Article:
The Independent Maori Statutory Board is determined to make a positive contribution for all Maori and everyone else in the Auckland region. We've developed a work programme and are keen to get it under way.
We're very aware that our arrival has been controversial.
The Royal Commission recommended the new council have two elected Maori seats and one appointed by tangata whenua. After the Government rejected this, with some arguing there should be no statutory Maori representation, the board was a compromise first proposed in a Cabinet paper by Local Government Minister Rodney Hide and Maori Affairs Minister Pita Sharples in August 2009.
After being adopted by Cabinet, Mr Hide introduced legislation in December 2009 to establish the board and outline its role and obligations.
The legislation was not rushed, but was scrutinised for five months by the Auckland Governance Legislation Select Committee, including representation from the National, Labour, Maori, Green and Act parties.
When it came to the board, the select committee made no major changes to Mr Hide's legislation.
The legislation, finally passed by Parliament in June 2010, is prescriptive. It uses the word "must" a lot and leaves little room for doubt or confusion.
It says the board must be appointed by a process facilitated by the Maori Affairs Minister and involving all Auckland Maori. The nine members of the board were announced by Dr Sharples on October 29.
The legislation says our purpose is to promote cultural, economic, environmental and social issues of significance to Maori in Auckland and to ensure the council acts in accordance with statutory provisions referring to the Treaty of Waitangi.
The law is clear we must be independent from the Auckland Council . We must identify issues of importance to Maori, work with the council and give advice on how it should implement its statutory Treaty obligations.
We must appoint up to two people as members of every council committee that deals with the management and stewardship of natural and physical resources. We have no representation or votes on the council proper.
To do our job, the law says we should consult those who can help us achieve our purpose and seek external advice.
We are required to put together a budget to carry out these statutory obligations and reach agreement with the council by February 15 on our funding. The law says the council must meet the reasonable costs of our operations, secretariat and external advisers to enable us to carry out our statutory obligations.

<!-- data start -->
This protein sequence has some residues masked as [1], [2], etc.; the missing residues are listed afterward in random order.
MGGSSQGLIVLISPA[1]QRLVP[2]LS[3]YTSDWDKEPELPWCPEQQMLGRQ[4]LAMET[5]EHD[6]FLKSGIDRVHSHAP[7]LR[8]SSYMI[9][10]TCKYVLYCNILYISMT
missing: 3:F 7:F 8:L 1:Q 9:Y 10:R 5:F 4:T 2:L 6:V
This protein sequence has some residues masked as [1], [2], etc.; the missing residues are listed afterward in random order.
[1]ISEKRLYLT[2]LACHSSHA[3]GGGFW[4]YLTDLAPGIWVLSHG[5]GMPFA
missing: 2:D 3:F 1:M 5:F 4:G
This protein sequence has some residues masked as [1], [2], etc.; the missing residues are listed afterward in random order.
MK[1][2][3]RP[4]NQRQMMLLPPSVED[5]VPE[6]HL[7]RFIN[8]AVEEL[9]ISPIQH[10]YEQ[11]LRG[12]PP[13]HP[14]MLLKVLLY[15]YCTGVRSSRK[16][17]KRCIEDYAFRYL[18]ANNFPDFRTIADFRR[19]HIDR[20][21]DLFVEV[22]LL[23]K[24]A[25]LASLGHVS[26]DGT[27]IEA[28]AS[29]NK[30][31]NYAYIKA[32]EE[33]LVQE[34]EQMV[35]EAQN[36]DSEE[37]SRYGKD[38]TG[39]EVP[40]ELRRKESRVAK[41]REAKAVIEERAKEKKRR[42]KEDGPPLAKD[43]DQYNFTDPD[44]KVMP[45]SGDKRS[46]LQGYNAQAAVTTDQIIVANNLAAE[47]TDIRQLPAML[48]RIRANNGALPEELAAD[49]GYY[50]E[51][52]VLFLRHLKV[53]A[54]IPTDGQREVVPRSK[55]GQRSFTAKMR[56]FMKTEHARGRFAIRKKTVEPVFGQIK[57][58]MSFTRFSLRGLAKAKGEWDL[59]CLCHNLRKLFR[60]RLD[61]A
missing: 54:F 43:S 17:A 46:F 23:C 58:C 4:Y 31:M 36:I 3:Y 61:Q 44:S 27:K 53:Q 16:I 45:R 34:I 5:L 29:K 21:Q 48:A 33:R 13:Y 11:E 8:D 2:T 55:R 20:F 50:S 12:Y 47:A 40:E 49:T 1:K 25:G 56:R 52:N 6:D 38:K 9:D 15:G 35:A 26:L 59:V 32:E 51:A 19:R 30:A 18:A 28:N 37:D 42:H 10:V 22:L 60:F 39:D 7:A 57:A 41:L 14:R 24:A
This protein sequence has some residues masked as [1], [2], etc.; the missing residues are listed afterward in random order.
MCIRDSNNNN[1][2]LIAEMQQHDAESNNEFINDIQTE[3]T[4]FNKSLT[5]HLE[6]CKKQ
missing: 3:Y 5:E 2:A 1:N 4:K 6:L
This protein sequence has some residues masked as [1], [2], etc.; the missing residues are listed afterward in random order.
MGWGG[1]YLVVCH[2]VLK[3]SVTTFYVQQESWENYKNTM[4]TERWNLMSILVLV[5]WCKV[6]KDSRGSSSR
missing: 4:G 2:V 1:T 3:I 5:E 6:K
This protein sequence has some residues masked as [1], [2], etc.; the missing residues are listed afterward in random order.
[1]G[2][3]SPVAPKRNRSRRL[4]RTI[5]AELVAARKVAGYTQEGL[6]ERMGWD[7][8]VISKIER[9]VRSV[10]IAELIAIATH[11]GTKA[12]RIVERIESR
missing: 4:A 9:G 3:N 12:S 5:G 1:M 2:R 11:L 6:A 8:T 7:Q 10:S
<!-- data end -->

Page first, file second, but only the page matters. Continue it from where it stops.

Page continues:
The board has followed the law to the letter and has been working with council officers and an independent consultant since mid-December to ensure costs would be reasonable.
After a workshop between councillors and board members last Monday, the council's strategy and finance committee, which includes all councillors, unanimously agreed our budget last Tuesday.
Some councillors changed their minds six days later and it seems we will now need to ask the courts to consider the matter. Hopefully, the mayor joins us in making that application.
When this matter is resolved, the board's first initiative will be to commission an audit of all local government spending on Maori engagement and consultation in the Auckland region over the last five years.
The objective of the audit will be to identify savings and do a better job in engaging and consulting Maori. It is designed to be win/win for all ratepayers and all Maori.
The audit will also provide a baseline in terms of spending and efficacy so our performance in delivering savings and improving quality can be measured down the line.
Depending on how long it takes to resolve present budget issues, we would like the audit to be completed by the middle of the year.
The substantive part of our work programme will then be able to begin in earnest and will be looking at initiatives on everything from opening up new life opportunities for disadvantaged Maori, to fostering Maori enterprise, to a longer list of specific initiatives that nag local communities.
Not everyone is happy about the existence of the board, our voting on subcommittees, our role or our budget.
It is our job to earn the trust of all Maori, our council colleagues and all Aucklanders. Kia kotahi tatou katoa o Tamaki. We are all Aucklanders. We all have an interest in making the new council work.
- David Taipari is chairman of the Independent Maori Statutory Board for Auckland.